BEIRUT: Activists are optimistic that steps toward the inclusion of the disabled will be taken after debates with government ministers on the occasion of the International Day of Persons with Disabilities.
The event held Saturday in Beirut was organized by a coalition of organizations defending the rights of people suffering from disabilities, and attended by Social Affairs Minister Wael Abu Faour, Education Minister Hasan Diab, Justice Minister Shakib Qortbawi and Labor Minister Charbel Nahhas.
“The event aimed at promoting disabled people’s right to inclusion” and calling for Lebanon’s ratification of the United Nations Convention on the Rights of Persons with Disabilities, explained Sylvanna Lakkis, the head of the Lebanese Union for Physically Disabled People, one of the organizers of the event.
“For the first time, we had serious discussions about problems and how to proceed to find solutions and go toward inclusion,” Lakkis told The Daily Star, praising ministers for unanimously acknowledging that the current situation was unsatisfying.
“We’re still very far from being able to live our life in dignity and independence,” she said, adding that 83 percent of the disabled in the country were unemployed, and that some 50 percent of the disabled still haven’t gone to school because of the lack of accessible infrastructure.
“It’s time for serious work, for different ministries to carry out their duties ... Until now we still suffer from everything we do or try to do,” she said, arguing that the state had the responsibility of achieving change and finally implementing the 2000 Disability Rights Law.
Abu Faour, who described the disability issue as a “human rights issue,” called for the law to be implemented and the government to “carry out its duty,” the National News Agency reported.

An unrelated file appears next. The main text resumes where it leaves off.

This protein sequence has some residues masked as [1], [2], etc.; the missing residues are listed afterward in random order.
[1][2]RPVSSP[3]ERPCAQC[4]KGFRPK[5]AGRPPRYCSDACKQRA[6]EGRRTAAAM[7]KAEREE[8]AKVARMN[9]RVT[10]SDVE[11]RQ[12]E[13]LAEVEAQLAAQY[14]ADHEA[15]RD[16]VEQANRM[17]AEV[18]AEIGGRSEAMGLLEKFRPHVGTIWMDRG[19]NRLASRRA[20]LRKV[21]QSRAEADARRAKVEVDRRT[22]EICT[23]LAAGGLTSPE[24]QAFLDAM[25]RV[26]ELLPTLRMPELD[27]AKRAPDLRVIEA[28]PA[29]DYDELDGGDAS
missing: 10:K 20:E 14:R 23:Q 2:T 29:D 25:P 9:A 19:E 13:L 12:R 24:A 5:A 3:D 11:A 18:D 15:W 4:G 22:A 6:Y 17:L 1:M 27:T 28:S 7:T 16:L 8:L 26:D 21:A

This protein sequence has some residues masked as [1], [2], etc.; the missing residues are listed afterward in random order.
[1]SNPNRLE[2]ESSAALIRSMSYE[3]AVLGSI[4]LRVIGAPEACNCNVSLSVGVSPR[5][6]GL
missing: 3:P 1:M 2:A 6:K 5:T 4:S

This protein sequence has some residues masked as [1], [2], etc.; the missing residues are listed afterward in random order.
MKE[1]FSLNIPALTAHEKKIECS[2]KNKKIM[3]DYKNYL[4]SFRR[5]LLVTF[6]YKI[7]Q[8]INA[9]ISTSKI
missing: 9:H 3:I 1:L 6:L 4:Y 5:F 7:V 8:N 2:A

Addressing the audience, he said, “any state that doesn’t see you is a state that doesn’t have a heart, and any state that cannot benefit from your abilities is a state without a mind.
“What’s required of me is to change our outdated welfare system and I hope that soon, we will be able [to] announce that this has been achieved.”
He said his ministry was planning with an affiliated center to deal with violations of the rights of the disabled, and hoped progress on the U.N. convention’s ratification would take place despite current paralysis due to “political disputes.”
Qortbawi agreed, saying the 2000 law “is not being implemented as it should be, and we officials are not doing what we should.
“It’s not important that laws are approved. What’s important is to implement them,” he added.
For his part, Education Minister Diab said more than 3,500 pre-university students suffered from learning difficulties, and that his ministry’s goal was to “improve quality of basic education, especially for the weakest and most marginalized.”
He said his ministry will launch a support program for those suffering from learning disabilities in 100 public schools in January, as well as a program to develop the ability of teachers and administration to deal with disabled students, in a bid to “spread the culture of rights and equality.”
He also said the ministry would train experts to assess learning disabilities, and work on improving school infrastructure in order to enhance accessibility, reminding the audience that 100 schools had been equipped to receive disabled students in the past decade.
Lakkis praised the “wonderful” Abu Faour, “who has already taken many practical steps” to ensure the rights of the disabled, and she described Diab as “very open” because he acknowledged the need for improvement and “promised to work with NGOs toward inclusion.”
She said organizers were “not happy with the current situation but pleased with [the ministers’] reaction. They promised to collaborate with us and take practical steps,” she said. “We will not live in the dark.”